Television, two-career families, suburban sprawl, generational changes in values–these and other changes in American society have meant that fewer and fewer of us find that the League of Women Voters, or the United Way, or the Shriners, or the monthly bridge club, or even a Sunday picnic with friends fits the way we have come to live. Our growing social-capital deficit threatens educational performance, safe neighborhoods, equitable tax collection, democratic responsiveness, everyday honesty, and even our health and happiness.
This is part of the conclusion reached in the book Bowling Alone, by Robert D. Putnam. In this book and his follow-up, Better Together: Restoring the American Community, Putnam describes our loss of what he calls “social capital” and how people across the country are inventing new forms of social activism and community renewal. Thinking about the concept of social capital, too, has caused the Board of the Griffin Neighborhood Association to consider what role it could play to increase a feeling of connectedness among those of us living in the Griffin Area.
It may seem a strange start, but the concepts in Putnam’s books have produced the Steamboat Neighborhood stickers now seen on vehicles all along the length of our peninsula. What’s the story behind the Steamboat Neighborhood logo and the more than 3000 stickers distributed free to residents in our area?
Missy Watts, a local resident, realtor, and member of the Board of the Griffin Neighborhood Association read Bowling Alone. At a GNA Board meeting last year, she described the principle of social capital and asked what the Association could do to help restore the social fabric of our peninsula’s neighborhoods. “Growing up in the barrier islands called The Golden Isles off the coast of Georgia,” Watts said, “one island and several neighborhoods from a bigger island had stickers that identified drivers as residents. It was always fun to see people ‘in town’, as we called the mainland, who were neighbors. Because the Golden Isles are a tourist destination, the stickers also identified us a locals, which was important to us as well.” This was the genesis of the idea that lead to the stickers.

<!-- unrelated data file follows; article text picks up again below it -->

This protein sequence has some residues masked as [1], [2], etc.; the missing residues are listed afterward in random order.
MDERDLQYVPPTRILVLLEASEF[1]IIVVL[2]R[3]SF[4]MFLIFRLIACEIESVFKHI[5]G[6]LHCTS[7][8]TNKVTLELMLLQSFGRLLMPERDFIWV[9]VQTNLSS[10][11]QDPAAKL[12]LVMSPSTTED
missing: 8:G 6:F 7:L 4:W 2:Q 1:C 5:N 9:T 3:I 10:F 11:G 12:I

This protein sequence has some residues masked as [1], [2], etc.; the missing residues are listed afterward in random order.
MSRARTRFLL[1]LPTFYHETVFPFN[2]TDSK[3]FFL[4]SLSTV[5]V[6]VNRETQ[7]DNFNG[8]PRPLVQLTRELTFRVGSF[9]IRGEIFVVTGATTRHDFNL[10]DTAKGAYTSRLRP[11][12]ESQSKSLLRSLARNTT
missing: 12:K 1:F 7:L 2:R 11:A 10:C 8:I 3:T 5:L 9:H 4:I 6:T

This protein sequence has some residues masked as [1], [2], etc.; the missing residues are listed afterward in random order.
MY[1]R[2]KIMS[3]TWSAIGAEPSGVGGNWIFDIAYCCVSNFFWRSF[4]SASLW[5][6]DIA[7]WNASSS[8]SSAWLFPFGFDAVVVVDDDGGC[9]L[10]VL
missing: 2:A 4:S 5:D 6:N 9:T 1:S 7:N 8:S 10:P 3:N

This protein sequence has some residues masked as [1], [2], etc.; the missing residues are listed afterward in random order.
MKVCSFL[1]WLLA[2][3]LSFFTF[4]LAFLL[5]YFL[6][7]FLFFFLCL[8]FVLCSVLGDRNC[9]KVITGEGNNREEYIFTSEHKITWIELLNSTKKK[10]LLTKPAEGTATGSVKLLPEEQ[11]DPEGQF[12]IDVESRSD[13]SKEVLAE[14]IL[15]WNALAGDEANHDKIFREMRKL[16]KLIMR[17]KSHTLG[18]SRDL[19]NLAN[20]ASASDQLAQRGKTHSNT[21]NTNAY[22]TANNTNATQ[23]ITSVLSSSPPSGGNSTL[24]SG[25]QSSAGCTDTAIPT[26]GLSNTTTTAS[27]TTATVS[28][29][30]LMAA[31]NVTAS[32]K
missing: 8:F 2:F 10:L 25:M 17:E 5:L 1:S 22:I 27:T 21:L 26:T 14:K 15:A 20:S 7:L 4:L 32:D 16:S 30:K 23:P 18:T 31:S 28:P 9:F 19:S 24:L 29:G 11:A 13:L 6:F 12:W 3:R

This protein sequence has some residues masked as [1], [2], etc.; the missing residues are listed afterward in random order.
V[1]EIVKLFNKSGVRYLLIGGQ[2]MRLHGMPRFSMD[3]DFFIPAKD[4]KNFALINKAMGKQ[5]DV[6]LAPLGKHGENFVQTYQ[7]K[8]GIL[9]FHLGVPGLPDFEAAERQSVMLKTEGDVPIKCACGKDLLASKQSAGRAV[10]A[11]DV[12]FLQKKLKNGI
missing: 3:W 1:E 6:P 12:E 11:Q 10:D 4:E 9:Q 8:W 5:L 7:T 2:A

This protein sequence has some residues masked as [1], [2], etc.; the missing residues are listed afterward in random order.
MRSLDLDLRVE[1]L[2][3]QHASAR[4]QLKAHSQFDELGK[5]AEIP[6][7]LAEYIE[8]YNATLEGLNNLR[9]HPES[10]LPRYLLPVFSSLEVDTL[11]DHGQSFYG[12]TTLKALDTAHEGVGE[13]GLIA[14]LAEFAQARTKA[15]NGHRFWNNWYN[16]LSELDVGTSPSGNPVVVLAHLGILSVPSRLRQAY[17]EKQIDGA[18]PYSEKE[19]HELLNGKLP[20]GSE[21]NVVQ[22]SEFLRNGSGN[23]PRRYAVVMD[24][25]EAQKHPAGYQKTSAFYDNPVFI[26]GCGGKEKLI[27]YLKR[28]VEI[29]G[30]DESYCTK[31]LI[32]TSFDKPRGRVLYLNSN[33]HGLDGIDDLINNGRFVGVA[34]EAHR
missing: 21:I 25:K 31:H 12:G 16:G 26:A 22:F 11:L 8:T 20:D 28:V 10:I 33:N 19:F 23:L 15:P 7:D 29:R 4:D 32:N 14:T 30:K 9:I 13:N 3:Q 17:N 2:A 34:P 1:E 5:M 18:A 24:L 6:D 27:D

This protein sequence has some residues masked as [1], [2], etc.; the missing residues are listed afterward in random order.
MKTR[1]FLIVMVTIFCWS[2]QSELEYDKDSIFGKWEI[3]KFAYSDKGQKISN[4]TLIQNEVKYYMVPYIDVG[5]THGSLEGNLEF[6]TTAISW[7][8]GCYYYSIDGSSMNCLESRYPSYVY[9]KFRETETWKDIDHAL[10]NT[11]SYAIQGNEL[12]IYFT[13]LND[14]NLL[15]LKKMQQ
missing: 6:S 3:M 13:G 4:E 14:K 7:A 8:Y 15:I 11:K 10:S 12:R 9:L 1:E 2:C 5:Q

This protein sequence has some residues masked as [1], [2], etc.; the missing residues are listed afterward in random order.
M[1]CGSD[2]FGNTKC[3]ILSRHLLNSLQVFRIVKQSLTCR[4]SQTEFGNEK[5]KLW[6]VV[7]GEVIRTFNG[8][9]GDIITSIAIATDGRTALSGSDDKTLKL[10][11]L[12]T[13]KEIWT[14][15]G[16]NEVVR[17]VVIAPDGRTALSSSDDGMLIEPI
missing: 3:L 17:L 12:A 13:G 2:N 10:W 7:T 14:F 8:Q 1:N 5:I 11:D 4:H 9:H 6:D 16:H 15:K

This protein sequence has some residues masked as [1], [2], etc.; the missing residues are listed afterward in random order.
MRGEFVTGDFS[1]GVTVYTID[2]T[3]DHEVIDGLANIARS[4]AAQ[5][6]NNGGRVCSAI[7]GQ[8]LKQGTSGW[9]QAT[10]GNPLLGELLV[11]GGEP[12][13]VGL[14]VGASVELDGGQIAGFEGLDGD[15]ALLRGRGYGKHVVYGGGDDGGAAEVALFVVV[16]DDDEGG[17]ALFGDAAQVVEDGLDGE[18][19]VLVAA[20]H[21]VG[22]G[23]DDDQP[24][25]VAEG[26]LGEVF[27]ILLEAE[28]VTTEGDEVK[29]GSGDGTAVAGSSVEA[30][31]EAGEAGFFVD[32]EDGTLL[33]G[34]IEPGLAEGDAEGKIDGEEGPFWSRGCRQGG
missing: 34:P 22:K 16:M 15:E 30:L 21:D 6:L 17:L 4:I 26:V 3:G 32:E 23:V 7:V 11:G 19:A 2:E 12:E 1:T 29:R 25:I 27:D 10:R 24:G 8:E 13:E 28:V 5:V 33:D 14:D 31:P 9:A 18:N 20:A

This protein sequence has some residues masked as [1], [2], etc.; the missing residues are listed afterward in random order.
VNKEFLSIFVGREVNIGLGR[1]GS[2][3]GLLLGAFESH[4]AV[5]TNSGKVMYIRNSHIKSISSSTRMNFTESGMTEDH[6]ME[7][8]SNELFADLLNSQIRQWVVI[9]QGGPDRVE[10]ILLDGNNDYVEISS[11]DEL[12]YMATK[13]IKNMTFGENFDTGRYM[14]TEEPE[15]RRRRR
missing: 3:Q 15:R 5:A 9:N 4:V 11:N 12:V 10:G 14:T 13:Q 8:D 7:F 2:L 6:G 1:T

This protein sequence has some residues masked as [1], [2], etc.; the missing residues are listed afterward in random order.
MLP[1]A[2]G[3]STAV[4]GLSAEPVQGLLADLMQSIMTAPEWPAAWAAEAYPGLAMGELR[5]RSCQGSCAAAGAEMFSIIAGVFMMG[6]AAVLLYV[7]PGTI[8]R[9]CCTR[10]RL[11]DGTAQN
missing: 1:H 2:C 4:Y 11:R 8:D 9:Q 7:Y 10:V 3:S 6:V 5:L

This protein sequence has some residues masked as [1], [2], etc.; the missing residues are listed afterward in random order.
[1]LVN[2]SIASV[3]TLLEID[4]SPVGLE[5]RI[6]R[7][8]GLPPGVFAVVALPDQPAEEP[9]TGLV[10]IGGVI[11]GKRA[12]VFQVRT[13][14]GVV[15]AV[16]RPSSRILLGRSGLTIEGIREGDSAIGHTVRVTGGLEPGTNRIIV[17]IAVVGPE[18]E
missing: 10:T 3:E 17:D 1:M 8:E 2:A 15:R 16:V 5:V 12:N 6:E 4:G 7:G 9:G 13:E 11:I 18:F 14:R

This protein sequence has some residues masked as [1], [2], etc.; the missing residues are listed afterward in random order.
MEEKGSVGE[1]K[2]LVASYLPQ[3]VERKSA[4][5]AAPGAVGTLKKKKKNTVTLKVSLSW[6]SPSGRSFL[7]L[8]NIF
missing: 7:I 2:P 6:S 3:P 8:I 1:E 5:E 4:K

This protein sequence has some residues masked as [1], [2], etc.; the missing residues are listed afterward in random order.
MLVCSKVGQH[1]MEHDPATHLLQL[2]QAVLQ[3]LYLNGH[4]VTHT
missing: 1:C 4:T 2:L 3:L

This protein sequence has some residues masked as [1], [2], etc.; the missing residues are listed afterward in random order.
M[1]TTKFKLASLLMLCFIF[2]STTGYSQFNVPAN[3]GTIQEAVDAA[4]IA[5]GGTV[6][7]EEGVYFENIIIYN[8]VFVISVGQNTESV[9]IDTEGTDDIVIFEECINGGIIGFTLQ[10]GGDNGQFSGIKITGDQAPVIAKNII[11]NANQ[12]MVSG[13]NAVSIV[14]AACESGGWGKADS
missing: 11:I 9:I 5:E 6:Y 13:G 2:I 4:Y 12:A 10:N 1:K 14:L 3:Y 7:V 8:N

Local graphical artist Bryan Douglas created the distinctive heron and Steamboat Neighborhood artwork, contained within an oval frame. Mr. Douglas then did something a little bit extraordinary. He released the copyright to his work. The Steamboat Neighborhood logo is now licensed under Creative Commons and is available for use by individuals and businesses. Under this license, you are free to share – to copy, distribute and transmit the work and to make commercial use of the work.
The Steamboat Neighborhood logo is not a service mark for the Griffin Neighborhood Association. Residents and businesses in the Steamboat area are invited to use the logo to distinguish yourself and your business as one which is local to the Steamboat area. You do not need to attribute the logo to Mr. Douglas. But, you may not suggest the artist endorses you or your use of his work. You may not alter, transform, or build upon this work.
Click here for a high-quality image of the Steamboat Neighborhood artwork, which you are welcome to use.
It doesn’t matter whether you are involved in a local faith community, volunteer for the Griffin Fire Department or at one of our local schools, are a member of the Prosperity Grange or the Griffin Neighborhood Association, or are a leader for one of your children’s youth groups. You are helping to build social capital – the social fabric of our community.
And the next time you see someone driving a car with a Steamboat Neighborhood sticker on it, give ’em a wave. They’re one of your neighbors.
Join our GriffinNeighbors online discussion group, “like” us on Facebook, attend an event on our community calendar, visit with your neighbors. . . Increase your connections here, in your home neighborhood.